A Government bill to reform the ground rent component of leaseholds is currently making its way through Parliament. The bill aims to effectively make ground rents for new long leases have no financial value, so that owning a leasehold becomes more affordable. Local trading standards authorities will have a duty to enforce the measure, if it passes into law, with planned financial penalties of up to £30,000 - which may be kept by local authorities to meet enforcement costs.
The new Office for Environmental Protection (OEP) has been officially established, with a mandate to make sure local authorities and businesses adhere to the UK’s green policy position. Before the UK’s exit from the European Union, the European Commission had carried out this compliance role. The OEP will launch a series of consultations on its strategic approach in the coming weeks.
The Committee for Housing, Communities and Local Government has issued its fifth inquiry report into Local Government and the Path to Net Zero. The inquiry has found that the existing funding regime, where local authorities are allocated money via competitive grants, makes it hard for councils to make long-term plans and may cause misallocation of resources.
The Government has introduced a bill addressing commercial debts built up during the pandemic, including a new arbitration process and code of practice to help landlords and tenants resolve Covid-19-related rent arrears. County Court and High Court judgements on these types of rent debts will be considered under the new arbitration process as of 10 November 21, and any bankruptcy proceedings started after this date will be voided.
The House of Lords Public Services Committee has published a report on Children in Crisis: the Role of Public Services in Overcoming Vulnerability, which has found that more than a million children in England are likely to have lower life chances and emotional damage as a result of cuts to family and support services such as Sure Start. Children from disadvantaged communities are likely to have been disproportionately affected over the last decade.
Deep dive: Food Insecurity
‘Hunger in the UK isn’t about food – it’s about people not being able to afford the basics.’
-Emma Revie, Chief Executive of the Trussell Trust
Christmas is a time of bountiful feasts and warm family gatherings, which make this deep dive into food insecurity all the more poignant. Christmas notions of abundance contrast sharply with the reality for some of the poorest in our society, particularly as the last decade has witnessed a sizable proliferation of food banks, including here in Cornwall. Hunger is such an emotive issue, as securing enough food for oneself and family is a primary need – in one of the richest nations on Earth, it is confronting to consider that not everyone in the UK can afford life’s essentials. In this deep dive, we explore what food insecurity is, who it impacts and how, as well as what is being done in Cornwall to alleviate it.
What is food insecurity?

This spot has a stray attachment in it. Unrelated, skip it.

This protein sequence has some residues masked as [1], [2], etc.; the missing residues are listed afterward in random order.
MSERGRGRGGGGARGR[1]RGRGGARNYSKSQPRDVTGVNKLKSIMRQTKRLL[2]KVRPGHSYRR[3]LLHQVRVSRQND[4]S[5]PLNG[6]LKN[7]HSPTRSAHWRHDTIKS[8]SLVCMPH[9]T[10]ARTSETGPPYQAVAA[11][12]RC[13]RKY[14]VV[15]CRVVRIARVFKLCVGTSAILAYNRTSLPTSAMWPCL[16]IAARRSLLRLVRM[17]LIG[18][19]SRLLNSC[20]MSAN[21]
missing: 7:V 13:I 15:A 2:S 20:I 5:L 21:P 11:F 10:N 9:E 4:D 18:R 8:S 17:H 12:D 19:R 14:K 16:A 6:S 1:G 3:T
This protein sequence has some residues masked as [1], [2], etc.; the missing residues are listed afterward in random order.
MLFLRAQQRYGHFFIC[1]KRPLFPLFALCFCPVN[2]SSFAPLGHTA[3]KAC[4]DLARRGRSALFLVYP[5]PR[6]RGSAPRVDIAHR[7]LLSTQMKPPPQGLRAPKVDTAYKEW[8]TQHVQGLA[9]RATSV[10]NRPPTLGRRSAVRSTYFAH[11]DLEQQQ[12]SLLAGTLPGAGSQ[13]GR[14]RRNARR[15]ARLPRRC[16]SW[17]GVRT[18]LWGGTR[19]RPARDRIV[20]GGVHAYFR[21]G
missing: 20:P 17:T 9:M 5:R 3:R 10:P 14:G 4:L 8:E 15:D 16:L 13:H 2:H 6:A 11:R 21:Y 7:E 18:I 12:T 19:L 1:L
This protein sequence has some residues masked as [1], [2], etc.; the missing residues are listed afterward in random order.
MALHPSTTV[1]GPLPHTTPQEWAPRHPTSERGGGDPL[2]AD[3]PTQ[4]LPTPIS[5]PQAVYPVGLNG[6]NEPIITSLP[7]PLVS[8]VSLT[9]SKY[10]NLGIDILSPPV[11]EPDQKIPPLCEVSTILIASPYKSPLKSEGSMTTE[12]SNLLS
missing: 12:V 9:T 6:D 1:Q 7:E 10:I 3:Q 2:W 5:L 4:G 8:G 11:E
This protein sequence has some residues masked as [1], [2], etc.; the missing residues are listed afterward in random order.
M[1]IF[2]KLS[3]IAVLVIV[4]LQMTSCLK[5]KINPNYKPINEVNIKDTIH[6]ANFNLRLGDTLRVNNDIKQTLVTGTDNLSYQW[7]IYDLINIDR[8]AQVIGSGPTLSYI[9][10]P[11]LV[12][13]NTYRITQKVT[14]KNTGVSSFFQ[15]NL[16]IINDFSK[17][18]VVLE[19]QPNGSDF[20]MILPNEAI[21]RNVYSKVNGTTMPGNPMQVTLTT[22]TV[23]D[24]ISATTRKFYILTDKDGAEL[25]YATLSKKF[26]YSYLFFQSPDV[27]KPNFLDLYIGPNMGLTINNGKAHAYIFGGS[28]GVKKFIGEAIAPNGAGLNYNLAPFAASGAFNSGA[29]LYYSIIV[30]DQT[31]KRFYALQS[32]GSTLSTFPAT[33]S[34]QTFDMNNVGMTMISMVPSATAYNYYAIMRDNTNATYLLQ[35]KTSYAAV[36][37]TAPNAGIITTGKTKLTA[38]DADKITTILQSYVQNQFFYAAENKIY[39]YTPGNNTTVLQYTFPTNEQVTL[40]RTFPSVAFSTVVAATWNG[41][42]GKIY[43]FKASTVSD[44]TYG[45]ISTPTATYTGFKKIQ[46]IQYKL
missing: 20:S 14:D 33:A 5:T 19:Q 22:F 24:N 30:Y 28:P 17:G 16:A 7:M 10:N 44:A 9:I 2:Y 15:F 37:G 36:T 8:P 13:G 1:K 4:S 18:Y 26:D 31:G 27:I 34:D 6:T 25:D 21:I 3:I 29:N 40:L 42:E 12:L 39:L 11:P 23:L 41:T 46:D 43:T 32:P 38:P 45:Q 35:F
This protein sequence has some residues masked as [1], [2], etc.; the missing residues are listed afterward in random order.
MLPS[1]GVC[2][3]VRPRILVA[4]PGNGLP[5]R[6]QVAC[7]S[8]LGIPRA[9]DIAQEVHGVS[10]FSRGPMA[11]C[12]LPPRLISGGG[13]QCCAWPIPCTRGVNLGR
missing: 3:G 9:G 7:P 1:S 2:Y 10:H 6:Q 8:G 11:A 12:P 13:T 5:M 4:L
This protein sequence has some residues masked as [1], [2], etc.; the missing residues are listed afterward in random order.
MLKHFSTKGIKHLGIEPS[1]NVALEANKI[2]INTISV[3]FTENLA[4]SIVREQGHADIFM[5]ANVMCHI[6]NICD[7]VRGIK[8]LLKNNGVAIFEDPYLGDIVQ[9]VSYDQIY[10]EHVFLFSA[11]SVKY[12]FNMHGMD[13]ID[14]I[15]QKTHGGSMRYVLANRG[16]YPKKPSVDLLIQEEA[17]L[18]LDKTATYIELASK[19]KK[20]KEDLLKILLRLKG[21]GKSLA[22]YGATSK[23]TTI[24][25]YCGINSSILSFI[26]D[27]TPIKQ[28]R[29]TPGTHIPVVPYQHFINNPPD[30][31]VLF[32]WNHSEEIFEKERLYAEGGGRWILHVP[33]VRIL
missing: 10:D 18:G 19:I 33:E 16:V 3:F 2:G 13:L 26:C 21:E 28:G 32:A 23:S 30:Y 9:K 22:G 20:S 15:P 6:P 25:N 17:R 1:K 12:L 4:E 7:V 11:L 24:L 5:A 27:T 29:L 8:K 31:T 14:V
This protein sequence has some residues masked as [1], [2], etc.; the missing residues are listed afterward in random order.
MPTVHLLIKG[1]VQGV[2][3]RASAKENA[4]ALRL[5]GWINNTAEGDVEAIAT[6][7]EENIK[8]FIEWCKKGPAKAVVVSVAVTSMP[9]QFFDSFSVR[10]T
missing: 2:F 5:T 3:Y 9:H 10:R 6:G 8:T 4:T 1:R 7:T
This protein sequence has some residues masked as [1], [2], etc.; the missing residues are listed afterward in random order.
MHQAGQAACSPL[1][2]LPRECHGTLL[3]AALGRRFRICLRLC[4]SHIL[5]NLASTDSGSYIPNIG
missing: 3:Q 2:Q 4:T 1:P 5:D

In the UK, food insecurity is when someone does not have the financial resources to ensure a reliable access to safe and nutritious food which meets their dietary needs. It can be transitory, acute, or chronic, and ranges in severity from worrying about having enough food, to going whole days without eating. Typically, those affected will have made trade-offs in terms of which basic necessities to prioritise at the expense of others: heating their home, but not eating dinner. This definition of food insecurity should not be conflated with the concept of food security in international relations which revolves around concerns pertaining to international trade, climate change and national security.
How prevalent is food insecurity?
The Food Standards Agency conducts biannual research entitled Food and You which investigates consumer attitudes and behaviours relating to the food environment. The latest findings show that across England, 15% of respondents were classified as food insecure, with 8% categorised as living in a state of ‘low’ food security and 7% as ‘very low’.
The University of Sheffield performed research into food insecurity in the UK and was able to generate statistics at the local authority level. Estimates for Cornwall are below:
Percentage of adults experiencing hunger, struggle or worry in Jan 2021 in Cornwall
Hungry is defined as having skipped food for a whole day or more in the previous month or indicated they were hungry but not eaten because they could not afford or get access to food.
Struggle is defined as a positive response to at least one of the following: sought help accessing food, skipped or shrank meal, gave a reason for not having enough food.
Worry is defined as choosing very worried or fairly worried about getting food.
(Please note that these percentages are not additive, therefore roughly one in ten people are to some degree food insecure in Cornwall.)
Who is most likely to be food insecure?
Research conducted by Cornwall Council’s Food Insecurity Group found that the root cause of food insecurity is poverty. To break it down further, research by the charitable organisation ENUF found three characteristics most associated with the risk of severe food insecurity: